Combinations are used to count the number of different ways that certain groups can be chosen from a set if the order of the objects does not matter. This is different from permutations, where the order of the objects does matter.

Here, we will look at a brief summary of combinations along with their formula and the terminology used. In addition, we will see examples with answers to learn about the application of the combination formula.

## Summary of combinations

Combinations are selections of objects in a collection, in which the order of the selection does not matter. In combinations, we can select the objects in any order. For example, if we have *ab* and *ba*, these selections are considered equal in combinations.

The formula to determine the number of possible organizations by selecting a few objects from a set without repetitions is expressed in the following way:

where:

*n*is the total number of elements in a set*k*is the number of selected objects- ! is the factorial symbol

Recall that the factorial (denoted as “!”) is a product of all positive integers less than or equal to the number preceding the factorial. For example, .

## Combinations – Examples with answers

With the following examples, you can practice applying the combination formula. Each exercise has its respective solution to analyze the reasoning behind each answer.

**EXAMPLE 1**

Find the result of the combination .

##### Solution

We use the formula of combinations and substitute and :

Now, we recognize that we can write to 8! like and we eliminate 6! both in the numerator and in the denominator:

**EXAMPLE 2**

Find the result of the combination .

##### Solution

We substitute and in the formula :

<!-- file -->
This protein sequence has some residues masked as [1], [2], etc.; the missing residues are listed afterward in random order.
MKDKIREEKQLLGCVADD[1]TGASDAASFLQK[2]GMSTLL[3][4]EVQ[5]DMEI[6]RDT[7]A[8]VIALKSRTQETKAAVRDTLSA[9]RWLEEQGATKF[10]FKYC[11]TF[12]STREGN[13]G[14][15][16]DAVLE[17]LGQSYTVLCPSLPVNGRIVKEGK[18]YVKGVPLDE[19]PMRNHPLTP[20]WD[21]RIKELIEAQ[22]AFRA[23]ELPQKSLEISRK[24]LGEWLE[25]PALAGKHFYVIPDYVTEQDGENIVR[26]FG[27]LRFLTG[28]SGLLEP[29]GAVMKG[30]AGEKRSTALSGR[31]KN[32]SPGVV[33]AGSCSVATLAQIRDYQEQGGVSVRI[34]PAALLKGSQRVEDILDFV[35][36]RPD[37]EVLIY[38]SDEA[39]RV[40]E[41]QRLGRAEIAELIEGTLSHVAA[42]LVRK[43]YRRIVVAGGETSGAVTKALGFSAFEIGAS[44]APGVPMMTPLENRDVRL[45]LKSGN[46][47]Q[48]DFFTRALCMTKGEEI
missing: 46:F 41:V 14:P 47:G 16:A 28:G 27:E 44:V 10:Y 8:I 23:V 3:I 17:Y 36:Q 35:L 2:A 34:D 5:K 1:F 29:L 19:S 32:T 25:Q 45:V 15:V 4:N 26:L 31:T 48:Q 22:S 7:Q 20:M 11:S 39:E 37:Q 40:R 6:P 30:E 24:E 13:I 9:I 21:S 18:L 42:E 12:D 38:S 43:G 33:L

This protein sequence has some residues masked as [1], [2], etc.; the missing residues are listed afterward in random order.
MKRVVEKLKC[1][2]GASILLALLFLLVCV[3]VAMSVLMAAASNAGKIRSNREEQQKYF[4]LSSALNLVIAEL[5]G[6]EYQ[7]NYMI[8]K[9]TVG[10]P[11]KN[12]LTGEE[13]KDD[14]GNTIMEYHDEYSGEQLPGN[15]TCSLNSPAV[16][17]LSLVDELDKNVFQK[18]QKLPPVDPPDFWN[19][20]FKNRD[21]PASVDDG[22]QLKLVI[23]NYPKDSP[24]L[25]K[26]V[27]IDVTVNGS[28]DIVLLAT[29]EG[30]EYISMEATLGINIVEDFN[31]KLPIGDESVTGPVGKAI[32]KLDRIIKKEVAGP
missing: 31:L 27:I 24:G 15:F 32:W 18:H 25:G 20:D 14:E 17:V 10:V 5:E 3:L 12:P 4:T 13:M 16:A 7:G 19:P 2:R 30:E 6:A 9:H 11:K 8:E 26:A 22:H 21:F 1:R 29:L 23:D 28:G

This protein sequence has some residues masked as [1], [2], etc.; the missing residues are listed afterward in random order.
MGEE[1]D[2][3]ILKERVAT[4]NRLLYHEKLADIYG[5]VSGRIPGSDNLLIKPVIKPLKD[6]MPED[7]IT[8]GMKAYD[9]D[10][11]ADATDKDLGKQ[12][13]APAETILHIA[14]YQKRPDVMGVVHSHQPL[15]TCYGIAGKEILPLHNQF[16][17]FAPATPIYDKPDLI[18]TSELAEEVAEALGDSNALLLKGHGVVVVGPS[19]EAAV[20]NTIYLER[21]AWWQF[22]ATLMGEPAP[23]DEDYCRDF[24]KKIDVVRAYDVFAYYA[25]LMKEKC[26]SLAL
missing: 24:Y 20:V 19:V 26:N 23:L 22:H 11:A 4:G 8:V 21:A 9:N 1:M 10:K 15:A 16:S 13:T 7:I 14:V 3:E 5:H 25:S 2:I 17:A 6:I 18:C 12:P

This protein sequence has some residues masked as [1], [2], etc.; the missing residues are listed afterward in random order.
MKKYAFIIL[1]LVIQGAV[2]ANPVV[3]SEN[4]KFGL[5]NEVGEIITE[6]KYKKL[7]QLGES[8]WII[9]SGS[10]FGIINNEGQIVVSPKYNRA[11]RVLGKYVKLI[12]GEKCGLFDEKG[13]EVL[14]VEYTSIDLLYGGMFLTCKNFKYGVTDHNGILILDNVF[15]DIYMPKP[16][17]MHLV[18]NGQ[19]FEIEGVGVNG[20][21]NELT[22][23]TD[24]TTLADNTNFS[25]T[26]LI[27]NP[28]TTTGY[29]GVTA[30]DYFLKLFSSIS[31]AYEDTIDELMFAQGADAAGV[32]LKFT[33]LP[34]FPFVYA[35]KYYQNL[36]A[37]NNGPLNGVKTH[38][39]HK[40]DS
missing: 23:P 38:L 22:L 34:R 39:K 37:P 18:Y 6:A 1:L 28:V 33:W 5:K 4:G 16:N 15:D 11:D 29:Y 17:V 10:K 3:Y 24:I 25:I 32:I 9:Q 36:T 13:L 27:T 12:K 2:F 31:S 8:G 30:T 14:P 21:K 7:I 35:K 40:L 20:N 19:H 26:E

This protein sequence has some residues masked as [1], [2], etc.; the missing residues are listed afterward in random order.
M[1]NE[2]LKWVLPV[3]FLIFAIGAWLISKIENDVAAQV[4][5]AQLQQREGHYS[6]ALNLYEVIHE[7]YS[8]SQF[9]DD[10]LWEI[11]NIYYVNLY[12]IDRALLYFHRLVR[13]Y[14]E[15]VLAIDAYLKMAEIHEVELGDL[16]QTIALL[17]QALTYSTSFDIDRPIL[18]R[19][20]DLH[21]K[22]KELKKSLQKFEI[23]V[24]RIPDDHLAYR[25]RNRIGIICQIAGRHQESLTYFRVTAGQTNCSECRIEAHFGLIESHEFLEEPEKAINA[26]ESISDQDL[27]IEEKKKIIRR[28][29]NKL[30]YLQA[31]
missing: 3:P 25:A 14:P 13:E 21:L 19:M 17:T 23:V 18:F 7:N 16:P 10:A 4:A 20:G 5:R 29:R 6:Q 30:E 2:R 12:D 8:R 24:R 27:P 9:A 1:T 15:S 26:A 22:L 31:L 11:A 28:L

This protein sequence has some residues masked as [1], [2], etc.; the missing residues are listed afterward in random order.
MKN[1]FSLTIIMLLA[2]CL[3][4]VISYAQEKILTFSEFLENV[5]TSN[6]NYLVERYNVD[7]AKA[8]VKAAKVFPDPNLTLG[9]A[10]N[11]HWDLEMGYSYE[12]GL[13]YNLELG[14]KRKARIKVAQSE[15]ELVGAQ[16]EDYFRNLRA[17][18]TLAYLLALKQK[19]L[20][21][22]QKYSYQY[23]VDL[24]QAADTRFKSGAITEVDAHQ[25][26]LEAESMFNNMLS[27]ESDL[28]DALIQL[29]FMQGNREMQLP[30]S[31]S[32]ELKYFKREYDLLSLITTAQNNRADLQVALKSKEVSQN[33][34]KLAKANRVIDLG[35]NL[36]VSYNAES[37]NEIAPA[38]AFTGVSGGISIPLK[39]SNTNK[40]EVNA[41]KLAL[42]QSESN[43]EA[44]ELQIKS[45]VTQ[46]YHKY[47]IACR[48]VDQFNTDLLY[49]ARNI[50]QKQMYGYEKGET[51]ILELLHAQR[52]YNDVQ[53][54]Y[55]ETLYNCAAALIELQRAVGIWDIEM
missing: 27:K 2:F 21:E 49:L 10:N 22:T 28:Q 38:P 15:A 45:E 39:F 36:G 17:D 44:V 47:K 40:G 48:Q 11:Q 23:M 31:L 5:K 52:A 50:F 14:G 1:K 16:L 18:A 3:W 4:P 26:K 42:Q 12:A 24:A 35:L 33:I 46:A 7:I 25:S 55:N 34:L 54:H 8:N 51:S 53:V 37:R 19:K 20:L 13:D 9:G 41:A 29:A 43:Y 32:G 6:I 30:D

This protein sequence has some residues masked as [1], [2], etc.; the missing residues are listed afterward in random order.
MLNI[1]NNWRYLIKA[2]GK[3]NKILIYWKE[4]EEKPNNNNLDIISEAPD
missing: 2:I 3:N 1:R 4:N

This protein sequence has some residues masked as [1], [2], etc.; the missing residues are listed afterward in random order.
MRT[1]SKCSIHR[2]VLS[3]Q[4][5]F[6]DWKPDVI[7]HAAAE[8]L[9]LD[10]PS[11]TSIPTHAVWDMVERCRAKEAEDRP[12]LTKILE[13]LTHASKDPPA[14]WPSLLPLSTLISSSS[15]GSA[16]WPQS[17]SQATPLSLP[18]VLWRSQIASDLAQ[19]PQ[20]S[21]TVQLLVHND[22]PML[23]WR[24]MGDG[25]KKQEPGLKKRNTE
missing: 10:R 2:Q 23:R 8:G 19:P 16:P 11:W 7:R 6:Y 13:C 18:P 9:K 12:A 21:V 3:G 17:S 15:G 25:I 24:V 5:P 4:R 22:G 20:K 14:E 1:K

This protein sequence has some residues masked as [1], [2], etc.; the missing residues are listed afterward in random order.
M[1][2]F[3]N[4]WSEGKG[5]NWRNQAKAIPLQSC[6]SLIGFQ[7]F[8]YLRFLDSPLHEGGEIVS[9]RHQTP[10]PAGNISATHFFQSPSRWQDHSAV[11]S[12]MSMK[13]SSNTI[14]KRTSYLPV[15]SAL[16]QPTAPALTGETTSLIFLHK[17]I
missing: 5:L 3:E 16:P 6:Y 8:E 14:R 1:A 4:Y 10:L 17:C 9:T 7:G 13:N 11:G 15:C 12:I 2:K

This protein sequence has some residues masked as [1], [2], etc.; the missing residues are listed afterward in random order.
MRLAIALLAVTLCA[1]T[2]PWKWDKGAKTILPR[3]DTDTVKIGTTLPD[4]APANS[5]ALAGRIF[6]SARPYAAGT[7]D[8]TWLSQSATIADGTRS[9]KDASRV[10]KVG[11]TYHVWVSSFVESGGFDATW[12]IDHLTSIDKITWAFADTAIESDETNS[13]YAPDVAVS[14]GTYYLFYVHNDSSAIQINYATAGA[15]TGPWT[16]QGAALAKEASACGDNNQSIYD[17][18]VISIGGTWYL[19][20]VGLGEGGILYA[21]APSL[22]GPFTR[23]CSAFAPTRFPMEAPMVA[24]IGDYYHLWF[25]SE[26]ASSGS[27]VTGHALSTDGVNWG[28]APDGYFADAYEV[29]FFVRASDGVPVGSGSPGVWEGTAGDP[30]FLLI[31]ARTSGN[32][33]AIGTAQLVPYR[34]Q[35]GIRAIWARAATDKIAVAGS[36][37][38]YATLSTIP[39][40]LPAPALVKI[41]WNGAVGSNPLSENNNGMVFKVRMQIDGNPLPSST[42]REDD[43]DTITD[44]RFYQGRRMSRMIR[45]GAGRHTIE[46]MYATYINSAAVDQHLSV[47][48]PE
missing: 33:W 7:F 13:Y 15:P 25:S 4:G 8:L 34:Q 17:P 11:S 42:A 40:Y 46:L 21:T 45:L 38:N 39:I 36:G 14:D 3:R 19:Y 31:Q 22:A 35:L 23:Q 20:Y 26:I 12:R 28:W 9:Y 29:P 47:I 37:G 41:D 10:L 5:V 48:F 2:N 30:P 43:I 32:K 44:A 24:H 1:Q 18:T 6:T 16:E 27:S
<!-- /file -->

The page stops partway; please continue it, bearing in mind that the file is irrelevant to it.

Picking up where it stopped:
Now, we recognize that we can write to 9! like and we eliminate 5! both in the numerator and in the denominator:

We rewrite 4! like and simplify:

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**EXAMPLE 3**

Find the combination .

##### Solution

We substitute and in the formula :

We can easily eliminate 100! both denominator and numerator:

This result makes sense since there is only one possible way to select 100 objects from a set of 100 objects if the order does not matter.

**EXAMPLE 4**

How many ways are there to choose a team of 3 from a group of 10?

##### Solution

In this case, we choose 3 people so we have . The whole group is . Using this data in the formula , we have:

We can expand the 10! until you get 7! and we simplify this:

**EXAMPLE 5**

Suppose we have to select 5 new employees from a list of 10 applicants. In how many ways can this be done?

##### Solution

In this case, we have and , therefore, we have:

We can rewrite 10! until we get 5! and simplify:

**EXAMPLE 6**

In a car dealership, there are 3 cars of a particular model that have to be transported to another dealership. If there are a total of 25 cars of this model, how many options are available to transport?

##### Solution

We recognize that we have y and we substitute these values in the formula :

We rewrite the factorial 25! until we get to 22!:

Now, we simplify to 22! in the numerator and denominator:

**EXAMPLE 7**

Suppose we have an office of 5 women and 6 men and we have to select a committee of 4 people. In how many ways can we select 2 men and 2 women?

##### Solution

In this case, we have to find two different combinations and then multiply them. Therefore, we want to calculate . We can calculate these combinations separately:

Therefore, we have .

→ Combinations Calculator (nCr)

## Combinations – Practice problems

Put your knowledge of combinations into practice with the following problems. Solve the combinations and select an answer. Please check it to make sure you selected the correct one.

## See also

Interested in learning more about factorials, permutations, and combinations? Take a look at these pages:

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